Plum hitoe hiro eri kimono of the komon type with subtle blue and orange threads. It has been adapted to midi coat.
Dress Length: 97 cm | 38.2"
Sleeve Length: 32 cm | 12.6"
Shoulder to Shoulder: 61 cm | 24"
Handmande in Japan
Exterior 100% cotton
Lining 100% cotton
A kimono without liner is called hitoe, which means "single cloth". It is exclusively worn from June to September, the Summer season in Japan. In hiro eri, the collar is wide and its inside is not sewn to the body. When put on, the lapel can be folded in two to feature the widht desired and fall naturally toward the erisaki (the bottom of the collar). It is used in many women’s kimonos.
Komon is an informal kimono whose pattern repeats throughout the piece and often incorporates vertical stripes. Originally used as casual clothing, it is nowadays very rare since, with the westernization of clothing in Japan and the disuse of kimonos as a day-to-day wear, tailors have virtually ceased to produce it.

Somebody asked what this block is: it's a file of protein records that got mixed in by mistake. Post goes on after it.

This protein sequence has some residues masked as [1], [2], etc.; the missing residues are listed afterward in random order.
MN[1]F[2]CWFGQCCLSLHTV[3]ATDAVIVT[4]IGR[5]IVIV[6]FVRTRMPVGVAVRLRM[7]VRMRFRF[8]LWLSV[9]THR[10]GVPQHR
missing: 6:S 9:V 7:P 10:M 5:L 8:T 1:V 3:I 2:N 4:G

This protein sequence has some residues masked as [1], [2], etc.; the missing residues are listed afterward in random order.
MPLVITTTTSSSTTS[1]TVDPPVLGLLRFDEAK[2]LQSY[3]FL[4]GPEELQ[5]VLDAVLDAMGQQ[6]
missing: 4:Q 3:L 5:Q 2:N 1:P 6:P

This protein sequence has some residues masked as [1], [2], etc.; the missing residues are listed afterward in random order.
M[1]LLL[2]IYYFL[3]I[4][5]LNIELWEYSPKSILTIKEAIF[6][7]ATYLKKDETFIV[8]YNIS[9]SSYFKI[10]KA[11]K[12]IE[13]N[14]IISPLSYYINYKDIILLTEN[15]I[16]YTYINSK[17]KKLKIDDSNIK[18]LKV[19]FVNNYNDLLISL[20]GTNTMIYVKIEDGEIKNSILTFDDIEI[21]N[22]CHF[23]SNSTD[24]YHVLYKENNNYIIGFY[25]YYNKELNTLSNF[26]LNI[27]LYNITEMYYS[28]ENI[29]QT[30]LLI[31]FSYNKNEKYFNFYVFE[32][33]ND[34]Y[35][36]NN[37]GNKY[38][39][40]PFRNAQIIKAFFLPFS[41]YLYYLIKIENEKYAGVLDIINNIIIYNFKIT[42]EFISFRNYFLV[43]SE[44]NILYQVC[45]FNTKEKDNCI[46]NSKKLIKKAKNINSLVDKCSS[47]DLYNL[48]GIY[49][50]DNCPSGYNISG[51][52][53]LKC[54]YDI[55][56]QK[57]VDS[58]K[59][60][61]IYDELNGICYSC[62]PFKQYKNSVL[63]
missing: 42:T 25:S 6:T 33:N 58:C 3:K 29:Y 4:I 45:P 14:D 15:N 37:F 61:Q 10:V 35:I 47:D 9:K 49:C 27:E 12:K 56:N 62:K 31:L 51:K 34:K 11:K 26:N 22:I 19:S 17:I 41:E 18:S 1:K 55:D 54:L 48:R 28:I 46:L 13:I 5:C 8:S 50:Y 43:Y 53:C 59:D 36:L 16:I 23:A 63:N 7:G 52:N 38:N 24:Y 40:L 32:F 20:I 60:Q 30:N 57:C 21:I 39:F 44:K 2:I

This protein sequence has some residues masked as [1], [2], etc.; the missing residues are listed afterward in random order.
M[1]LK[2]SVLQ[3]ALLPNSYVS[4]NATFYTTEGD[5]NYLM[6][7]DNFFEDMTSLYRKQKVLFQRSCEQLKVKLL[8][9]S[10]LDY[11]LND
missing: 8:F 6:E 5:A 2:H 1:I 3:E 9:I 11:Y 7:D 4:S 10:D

We can say purple is the most noble color, kodai-murasaki being the most typical. Since ancient times, purple has been the noble color worldwide. In Japan, under the first system to rank officials into 12 levels established by Prince Shotoku in 603, purple was the color which was only allowed to be used by the top rank people. In the Edo period, edo-murasaki color became fashionable among ordinary people (Edo is the ancient name of Tokyo and murasaki means purple. In the era of the 8th Shogun Yoshimune Tokugawa, murasaki-sou (Lithospermum erythrorhizon) were grown and dyeing clothes in purple became popular around the west Edo. This purple color was bluish and called edo-murasaki, contrasting with kyo-murasaki (Kyo means Kyoto) which is reddish. Sukeroku, the main character in one of the famous kabuki performances “Sukeroku yukari no Edo-zakura”, wears a edo-murasaki browband.